Monday, January 26, 2009
summer course on the topic of Comparative Critiques of the Neoliberal University.
More information about this course is found at: www.sv.uio.no/oss/courses2009.html
The full course outline is found here: www.sv.uio.no/oss/slaughter.html
Given global market failures, the time is right to reconsider universities‚ relation to the market. Market fundamentalism assumes that universities must act entrepreneurially on a variety of fronts because a successful nation must have a technically educated workforce, science that emphasizes patents, spin off companies that create high technology products, which in turn create high paying jobs and a prosperous citizenry. Governments are expected to invest in science and engineering; students and their families are expected to pay more for higher education that will give graduates an advantage in the knowledge economy.
These relatively unexamined 'win-win' assumptions have guided policies and practices in neoliberal states and trading blocks.
This course will re-examine these policies and look at how they have played out in practices in countries around the world, with emphasis on the classic policy questions: who benefits, who pays? The course will focus to some degree on the United States because it is so highly marketized, and provides rich lessons about the problems of academic capitalism. However, readings will also cover the European Union, as well as specific European countries, and higher education in global context. The course will contribute to students‚ understanding of current policies and stimulate creative approaches to future policy development.
Location for the course is: Faculty of Social Sciences, University of Oslo, Norway
Time period: 27 - 31 July 2009.
Course lecturer is: Sheila Slaughter, Louise McBee Professor of Higher
Education, Institute of Higher Education, University of Georgia, USA
Wednesday, January 14, 2009
“Many of us who labour in the university do so because we believe (or hope) that it is somehow different than working for exploitative corporations. In the US, the ideal that citizens should receive free education – further extended through land-grant initiatives of the late 1800s that granted states federally controlled land for the express purpose of building universities to give access to and teach all citizens practical arts and the classics – allows us to believe that public universities are indeed for the public, and based on the mission of providing knowledge and resources for the public good. However, even those of us organizing during the strike quickly realized that mantras of ‘Keep the University of Minnesota Public’ were misguided as the University of Minnesota and most public institutions have never really been public and have systematically excluded groups. A liberal arts education, even in the paradigm of land-grant institutions, has always been defined as the knowledge of elites, thus we cannot continue thinking about the university as an idealistic space, or that there is something that we nostalgically want to return to. We cannot continue to fetishize the roles of students and faculty as pursuers of knowledge when it is clear that knowledge has a price and is marketed as a product. Clearly, we must redefine the space of the university, our labour, and the relations between workers. These are the parameters to build solidarity: all as workers differently situated in the same economic/factory system.”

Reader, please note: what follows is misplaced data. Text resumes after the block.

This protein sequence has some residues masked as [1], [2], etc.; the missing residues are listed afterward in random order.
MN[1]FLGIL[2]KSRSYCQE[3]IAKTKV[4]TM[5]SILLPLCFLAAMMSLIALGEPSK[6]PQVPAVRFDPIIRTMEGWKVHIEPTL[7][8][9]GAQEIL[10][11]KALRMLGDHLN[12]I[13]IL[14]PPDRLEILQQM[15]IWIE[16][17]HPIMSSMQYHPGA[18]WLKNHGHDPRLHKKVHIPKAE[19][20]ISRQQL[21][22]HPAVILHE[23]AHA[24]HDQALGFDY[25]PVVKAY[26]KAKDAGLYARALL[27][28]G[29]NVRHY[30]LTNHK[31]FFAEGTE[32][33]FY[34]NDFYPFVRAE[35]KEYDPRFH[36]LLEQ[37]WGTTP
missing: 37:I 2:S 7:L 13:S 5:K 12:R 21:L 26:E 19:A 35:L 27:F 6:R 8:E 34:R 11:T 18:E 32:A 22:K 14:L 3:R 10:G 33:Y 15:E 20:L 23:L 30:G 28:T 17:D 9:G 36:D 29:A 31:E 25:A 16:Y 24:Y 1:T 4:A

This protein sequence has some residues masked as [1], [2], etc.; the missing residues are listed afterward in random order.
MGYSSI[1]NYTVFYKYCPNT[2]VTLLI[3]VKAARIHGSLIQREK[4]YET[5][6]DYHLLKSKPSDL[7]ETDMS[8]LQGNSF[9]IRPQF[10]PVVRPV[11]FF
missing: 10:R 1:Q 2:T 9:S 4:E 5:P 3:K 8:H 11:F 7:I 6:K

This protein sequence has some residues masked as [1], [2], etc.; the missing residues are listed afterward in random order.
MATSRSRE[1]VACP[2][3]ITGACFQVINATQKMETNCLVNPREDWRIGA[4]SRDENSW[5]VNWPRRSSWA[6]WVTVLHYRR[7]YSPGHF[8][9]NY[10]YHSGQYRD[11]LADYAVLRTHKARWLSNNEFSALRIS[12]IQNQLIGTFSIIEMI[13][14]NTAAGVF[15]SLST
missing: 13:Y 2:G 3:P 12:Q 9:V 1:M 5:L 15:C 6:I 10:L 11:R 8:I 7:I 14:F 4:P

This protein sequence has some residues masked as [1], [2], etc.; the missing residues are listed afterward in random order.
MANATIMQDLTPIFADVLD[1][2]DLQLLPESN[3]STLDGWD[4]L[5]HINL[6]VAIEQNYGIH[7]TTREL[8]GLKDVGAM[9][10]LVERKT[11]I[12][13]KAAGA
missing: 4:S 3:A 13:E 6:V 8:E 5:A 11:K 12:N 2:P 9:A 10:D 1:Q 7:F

- quote from:
Amy Pason “We Are All Workers: A Class Analysis of University Labour Strikes”, Ephemera, volume 8, number 3 (august 2008) (pdf file for article),
- an article in the new issue (8.3) of ephemera: theory & politics in organization entitled 'University, Failed' -- just released at www.ephemeraweb.org.
This issue is a call to discussion regarding the modern university, and what we seek to achieve with it is to highlight the discussions already taking place within the university, and to spurn on some new ones. Yet, as the entrance to today's Humboldt University tells us, such interpretation is not enough. What counts is change. Such change cannot, we believe, be achieved solely by the university itself. This insight creates huge challenges for other issues and interventions regarding the university of tomorrow: to open the discussion to other shareholders and constituencies within the knowledge factory, to pave ground for other residuals, where a university may take place.
Where are these places? And what do 'the people' – the students, the politicians, the medias, the immigrants, the elderly, the people – want with the university? Underneath the seductive toasts and touching speeches that the university enjoys again and again, unmistakable signs of mistrust secrete. A dialogue about this mistrust (which dwells well, also, within the university itself) may be what lies ahead, meshed up with the ongoing grand failure of the university.
Journal’s special issue site; download the whole special issue.